4. Selective lists of securities provided as appropriate choices for an investor, even if the list does not include a recommendation with respect to any particular security.

The more individually tailored the communication is, the more likely it will be viewed as a recommendation. Suggesting an individual purchase or sell a particular stock certainly would be on the “recommendation” end of the spectrum, while a radio broadcast about the benefits of saving for retirement would be on the other.

Communications are also considered in the aggregate. Thus, a series of actions that would not be recommendations individually may become a recommendation when viewed altogether.

Though the definition of a recommendation is broad, the rule provides that the below communications are not recommendations, and do not, therefore, trigger the fiduciary standard:

  1. “Platform providers.” A platform or similar mechanism that allows independent plan fiduciaries to select or monitor investment alternatives is not a recommendation.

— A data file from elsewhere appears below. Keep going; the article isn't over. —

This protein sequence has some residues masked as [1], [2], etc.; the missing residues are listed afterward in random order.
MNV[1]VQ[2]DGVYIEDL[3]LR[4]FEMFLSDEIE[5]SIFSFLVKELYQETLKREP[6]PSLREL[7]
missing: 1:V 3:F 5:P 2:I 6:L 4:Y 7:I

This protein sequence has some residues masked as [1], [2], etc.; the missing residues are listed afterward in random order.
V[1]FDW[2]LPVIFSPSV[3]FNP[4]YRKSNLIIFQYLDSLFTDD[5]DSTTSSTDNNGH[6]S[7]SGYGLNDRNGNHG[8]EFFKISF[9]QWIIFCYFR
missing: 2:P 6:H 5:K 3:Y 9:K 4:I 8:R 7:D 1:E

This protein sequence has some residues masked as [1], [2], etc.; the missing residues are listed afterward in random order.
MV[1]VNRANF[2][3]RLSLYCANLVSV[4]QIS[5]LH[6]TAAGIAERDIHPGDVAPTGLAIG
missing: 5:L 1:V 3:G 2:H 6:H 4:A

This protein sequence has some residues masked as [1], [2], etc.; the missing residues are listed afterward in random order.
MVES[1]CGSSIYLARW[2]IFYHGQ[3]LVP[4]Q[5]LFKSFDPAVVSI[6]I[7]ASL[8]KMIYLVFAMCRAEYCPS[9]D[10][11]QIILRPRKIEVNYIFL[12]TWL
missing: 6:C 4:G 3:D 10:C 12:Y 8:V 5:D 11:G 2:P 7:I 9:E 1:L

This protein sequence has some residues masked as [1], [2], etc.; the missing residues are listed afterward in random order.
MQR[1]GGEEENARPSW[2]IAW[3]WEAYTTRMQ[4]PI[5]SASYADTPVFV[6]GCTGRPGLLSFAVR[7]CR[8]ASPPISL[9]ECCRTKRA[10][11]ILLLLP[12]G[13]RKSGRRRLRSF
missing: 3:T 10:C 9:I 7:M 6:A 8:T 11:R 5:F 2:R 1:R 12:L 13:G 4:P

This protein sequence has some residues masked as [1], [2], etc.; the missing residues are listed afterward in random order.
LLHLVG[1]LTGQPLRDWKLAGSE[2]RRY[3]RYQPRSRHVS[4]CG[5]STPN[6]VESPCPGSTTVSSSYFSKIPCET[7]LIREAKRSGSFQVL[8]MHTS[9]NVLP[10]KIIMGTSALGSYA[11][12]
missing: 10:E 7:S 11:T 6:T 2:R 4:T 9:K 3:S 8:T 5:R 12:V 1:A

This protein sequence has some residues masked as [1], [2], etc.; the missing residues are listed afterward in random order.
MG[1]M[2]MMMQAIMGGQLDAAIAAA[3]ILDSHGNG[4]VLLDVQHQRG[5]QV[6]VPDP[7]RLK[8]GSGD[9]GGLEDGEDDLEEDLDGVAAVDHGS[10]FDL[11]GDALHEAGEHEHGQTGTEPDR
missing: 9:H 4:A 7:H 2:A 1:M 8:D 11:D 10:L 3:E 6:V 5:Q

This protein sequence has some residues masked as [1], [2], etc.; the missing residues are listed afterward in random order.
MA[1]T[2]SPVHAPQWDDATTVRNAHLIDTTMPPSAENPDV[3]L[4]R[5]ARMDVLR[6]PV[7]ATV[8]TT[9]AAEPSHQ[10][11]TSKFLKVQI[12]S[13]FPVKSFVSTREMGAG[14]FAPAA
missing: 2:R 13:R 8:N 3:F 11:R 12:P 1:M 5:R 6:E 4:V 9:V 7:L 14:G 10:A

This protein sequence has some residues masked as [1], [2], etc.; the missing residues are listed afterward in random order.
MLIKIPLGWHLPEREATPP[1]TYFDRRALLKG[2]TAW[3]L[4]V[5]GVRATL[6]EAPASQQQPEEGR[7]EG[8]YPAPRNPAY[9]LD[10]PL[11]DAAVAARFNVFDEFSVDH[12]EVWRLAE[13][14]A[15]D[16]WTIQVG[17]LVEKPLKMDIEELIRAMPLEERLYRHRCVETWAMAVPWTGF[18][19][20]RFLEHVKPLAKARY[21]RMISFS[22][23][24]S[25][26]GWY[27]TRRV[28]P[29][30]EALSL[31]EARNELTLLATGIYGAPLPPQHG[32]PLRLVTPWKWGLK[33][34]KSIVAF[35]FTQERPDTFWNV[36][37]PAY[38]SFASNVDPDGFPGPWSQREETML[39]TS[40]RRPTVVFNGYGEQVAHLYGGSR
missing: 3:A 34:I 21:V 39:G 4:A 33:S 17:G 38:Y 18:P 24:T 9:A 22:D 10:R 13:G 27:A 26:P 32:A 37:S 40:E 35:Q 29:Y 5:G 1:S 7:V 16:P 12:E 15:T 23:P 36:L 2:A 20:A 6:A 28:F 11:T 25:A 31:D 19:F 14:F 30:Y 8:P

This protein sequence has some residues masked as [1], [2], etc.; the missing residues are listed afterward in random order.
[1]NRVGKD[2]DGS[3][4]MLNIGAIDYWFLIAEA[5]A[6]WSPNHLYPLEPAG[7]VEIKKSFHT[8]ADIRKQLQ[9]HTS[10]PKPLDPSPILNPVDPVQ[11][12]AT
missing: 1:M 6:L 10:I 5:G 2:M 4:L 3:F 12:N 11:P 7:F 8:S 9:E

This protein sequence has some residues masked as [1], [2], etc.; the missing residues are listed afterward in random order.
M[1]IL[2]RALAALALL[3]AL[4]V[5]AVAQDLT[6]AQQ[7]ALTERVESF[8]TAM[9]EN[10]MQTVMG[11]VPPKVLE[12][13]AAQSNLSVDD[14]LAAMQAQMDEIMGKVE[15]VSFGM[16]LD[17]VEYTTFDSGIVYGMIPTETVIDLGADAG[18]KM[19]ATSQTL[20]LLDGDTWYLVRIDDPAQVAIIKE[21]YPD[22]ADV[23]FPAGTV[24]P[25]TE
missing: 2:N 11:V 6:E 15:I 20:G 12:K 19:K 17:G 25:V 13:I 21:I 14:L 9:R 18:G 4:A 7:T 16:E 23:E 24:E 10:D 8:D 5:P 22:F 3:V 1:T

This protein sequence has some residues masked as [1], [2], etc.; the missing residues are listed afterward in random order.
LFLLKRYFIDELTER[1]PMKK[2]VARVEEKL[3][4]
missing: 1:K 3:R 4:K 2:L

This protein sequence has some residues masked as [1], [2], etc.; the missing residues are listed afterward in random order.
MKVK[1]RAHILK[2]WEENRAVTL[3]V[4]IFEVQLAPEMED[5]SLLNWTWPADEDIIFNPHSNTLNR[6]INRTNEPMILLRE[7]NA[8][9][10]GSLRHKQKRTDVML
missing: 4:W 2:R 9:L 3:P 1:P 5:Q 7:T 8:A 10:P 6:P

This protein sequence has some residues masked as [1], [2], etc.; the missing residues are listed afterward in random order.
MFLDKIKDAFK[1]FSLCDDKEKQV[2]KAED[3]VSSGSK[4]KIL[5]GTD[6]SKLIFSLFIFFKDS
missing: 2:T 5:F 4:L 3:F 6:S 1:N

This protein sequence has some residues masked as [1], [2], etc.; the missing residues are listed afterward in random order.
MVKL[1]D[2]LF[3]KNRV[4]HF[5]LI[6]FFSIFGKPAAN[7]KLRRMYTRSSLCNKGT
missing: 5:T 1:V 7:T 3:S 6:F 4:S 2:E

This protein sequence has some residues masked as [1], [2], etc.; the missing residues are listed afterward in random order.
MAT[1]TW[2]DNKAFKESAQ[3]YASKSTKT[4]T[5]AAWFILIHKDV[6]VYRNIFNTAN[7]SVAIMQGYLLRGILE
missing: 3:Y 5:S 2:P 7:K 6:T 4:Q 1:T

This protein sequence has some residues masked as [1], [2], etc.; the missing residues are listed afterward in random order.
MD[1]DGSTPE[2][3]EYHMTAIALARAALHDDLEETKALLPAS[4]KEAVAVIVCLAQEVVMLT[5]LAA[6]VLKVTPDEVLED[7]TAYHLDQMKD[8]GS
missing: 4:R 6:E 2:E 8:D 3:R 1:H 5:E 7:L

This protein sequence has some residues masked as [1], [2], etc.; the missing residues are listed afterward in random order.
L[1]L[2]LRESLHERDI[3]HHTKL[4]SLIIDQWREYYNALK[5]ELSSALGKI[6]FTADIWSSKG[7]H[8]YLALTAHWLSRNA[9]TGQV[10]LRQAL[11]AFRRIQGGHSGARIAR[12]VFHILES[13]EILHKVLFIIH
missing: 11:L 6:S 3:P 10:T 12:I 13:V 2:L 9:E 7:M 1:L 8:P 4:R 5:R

2. “Selection and monitoring assistance.” The identification of investment alternatives that meet objective criteria specified by the plan fiduciary, or in response to a request for information or proposal by a plan based on the size of the plan and/or the current investment alternatives designated under the plan, are not recommendations.
  3. “General communications.” General communications that a reasonable person would not view as an investment recommendation — including commentary in publicly broadcast talk shows, general circulation newsletters, remarks in presentations in widely attended speeches and conferences, general market data and prospectuses — are not recommendations.